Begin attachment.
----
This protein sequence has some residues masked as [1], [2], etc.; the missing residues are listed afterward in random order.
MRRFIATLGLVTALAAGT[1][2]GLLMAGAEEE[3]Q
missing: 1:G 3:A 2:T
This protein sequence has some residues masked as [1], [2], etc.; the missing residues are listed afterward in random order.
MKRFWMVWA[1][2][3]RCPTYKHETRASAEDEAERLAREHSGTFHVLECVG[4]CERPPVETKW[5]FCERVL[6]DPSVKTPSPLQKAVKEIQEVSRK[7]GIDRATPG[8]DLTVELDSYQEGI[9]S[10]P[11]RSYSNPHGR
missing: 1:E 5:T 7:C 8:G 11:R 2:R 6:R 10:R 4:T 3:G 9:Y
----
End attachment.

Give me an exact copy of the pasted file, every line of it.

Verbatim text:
This protein sequence has some residues masked as [1], [2], etc.; the missing residues are listed afterward in random order.
MRRFIATLGLVTALAAGT[1][2]GLLMAGAEEE[3]Q
missing: 1:G 3:A 2:T
This protein sequence has some residues masked as [1], [2], etc.; the missing residues are listed afterward in random order.
MKRFWMVWA[1][2][3]RCPTYKHETRASAEDEAERLAREHSGTFHVLECVG[4]CERPPVETKW[5]FCERVL[6]DPSVKTPSPLQKAVKEIQEVSRK[7]GIDRATPG[8]DLTVELDSYQEGI[9]S[10]P[11]RSYSNPHGR
missing: 1:E 5:T 7:C 8:G 11:R 2:R 6:R 10:R 4:T 3:G 9:Y